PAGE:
“When the council actually named the street in 1857 it was Wellington Road from Borough Road to the railway bridge, then Toward Road without an ‘s’ to the south – but doubts remain today.”
The industrial revolution saw a boom in housing development, with wealthy merchants, shipbuilders, colliery bosses and factory owners all seeking homes in the now flourishing Ashbrooke suburb.
But it was not until the 1850s that large-scale building work really began, concentrated initially around the new Mowbray Park, with homes spreading south and gradually west towards Ashbrooke Road.
“The 1860s saw the Thornhill estate, to the north of Thornhill House, developed.
“This was followed by the breaking up of the estate in the 1870s, which led to housing on Tunstall Road,” said John.
The services of several architects, such as Frank Caws, were secured to create the more prestigious addresses, including Holmelands Park, which was built on the site of an old brickworks.
It took the death of Sir James Laing, in 1901, for streets such as Ashwood Terrace and Beechwood Terrace to be built – when his home, Thornhill House, was demolished and the land developed.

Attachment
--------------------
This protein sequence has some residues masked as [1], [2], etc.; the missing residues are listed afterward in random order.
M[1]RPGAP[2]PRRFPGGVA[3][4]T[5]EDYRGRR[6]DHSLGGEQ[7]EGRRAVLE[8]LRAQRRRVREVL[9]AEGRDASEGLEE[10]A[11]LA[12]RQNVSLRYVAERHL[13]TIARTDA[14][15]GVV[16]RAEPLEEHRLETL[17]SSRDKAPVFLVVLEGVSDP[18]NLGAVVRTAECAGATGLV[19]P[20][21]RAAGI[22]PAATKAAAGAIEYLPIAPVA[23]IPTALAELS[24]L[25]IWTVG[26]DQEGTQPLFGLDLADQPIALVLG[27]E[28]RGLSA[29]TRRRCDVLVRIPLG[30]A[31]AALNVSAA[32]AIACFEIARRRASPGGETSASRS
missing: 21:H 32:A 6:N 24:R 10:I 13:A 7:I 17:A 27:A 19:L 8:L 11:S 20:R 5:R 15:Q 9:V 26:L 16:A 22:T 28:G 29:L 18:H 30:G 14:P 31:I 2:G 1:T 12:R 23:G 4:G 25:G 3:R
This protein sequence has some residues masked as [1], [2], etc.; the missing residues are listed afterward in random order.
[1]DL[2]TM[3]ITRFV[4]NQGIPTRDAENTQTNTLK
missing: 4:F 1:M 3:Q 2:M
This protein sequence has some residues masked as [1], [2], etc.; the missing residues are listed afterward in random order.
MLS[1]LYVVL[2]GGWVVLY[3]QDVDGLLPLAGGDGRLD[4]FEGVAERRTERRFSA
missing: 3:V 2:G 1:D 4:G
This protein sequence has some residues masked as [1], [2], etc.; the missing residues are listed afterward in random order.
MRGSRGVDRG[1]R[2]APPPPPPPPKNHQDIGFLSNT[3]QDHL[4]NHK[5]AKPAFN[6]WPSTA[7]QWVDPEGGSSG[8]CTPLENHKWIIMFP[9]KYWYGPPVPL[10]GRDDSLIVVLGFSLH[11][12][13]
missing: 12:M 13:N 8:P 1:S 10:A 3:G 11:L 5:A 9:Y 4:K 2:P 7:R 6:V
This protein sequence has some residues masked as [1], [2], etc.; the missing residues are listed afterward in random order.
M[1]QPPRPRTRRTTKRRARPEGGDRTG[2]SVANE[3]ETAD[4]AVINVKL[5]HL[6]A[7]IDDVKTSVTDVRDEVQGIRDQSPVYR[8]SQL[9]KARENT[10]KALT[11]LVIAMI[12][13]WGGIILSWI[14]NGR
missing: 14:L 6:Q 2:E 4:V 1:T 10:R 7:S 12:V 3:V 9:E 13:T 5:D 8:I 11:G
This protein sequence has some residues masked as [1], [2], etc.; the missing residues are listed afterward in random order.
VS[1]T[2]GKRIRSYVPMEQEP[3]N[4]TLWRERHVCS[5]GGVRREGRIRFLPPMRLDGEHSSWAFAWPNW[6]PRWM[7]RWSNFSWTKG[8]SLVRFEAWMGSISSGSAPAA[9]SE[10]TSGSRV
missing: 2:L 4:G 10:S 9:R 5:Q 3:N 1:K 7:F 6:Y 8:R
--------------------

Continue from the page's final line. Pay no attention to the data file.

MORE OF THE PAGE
“These developments merged into one built-up area of predominantly large houses for well-to-do families,” said John.
Another estate to be redeveloped was owned by the Mowbray family. New houses were earmarked for the land as early as 1836, according to an article in the Sunderland Daily Herald.
It was not until about 1850 that any significant building work took place. Nicholson House, now Carlton House, was the first, followed by Bede Tower, home to Mayor AJ Moore.
“These houses reflected the earlier development in the vicinity, both being mansions in sizeable grounds,” said John.
“But Moore also bought land around Bede Tower for development, which paved the way for the creation of Douro Terrace, St Bede’s Terrace and Park Place, along with streets east of Toward Road.”
Park Place, built on a field behind St Bede’s Terrace, was described as “one of Sunderland’s finest squares,” with two MPs, John Candlish and Edward Temperley Gourlay, among the first residents.
Mowbray Road and Gray Road had been laid out by 1866, paving the way for the The Oaks and Mowbray Close.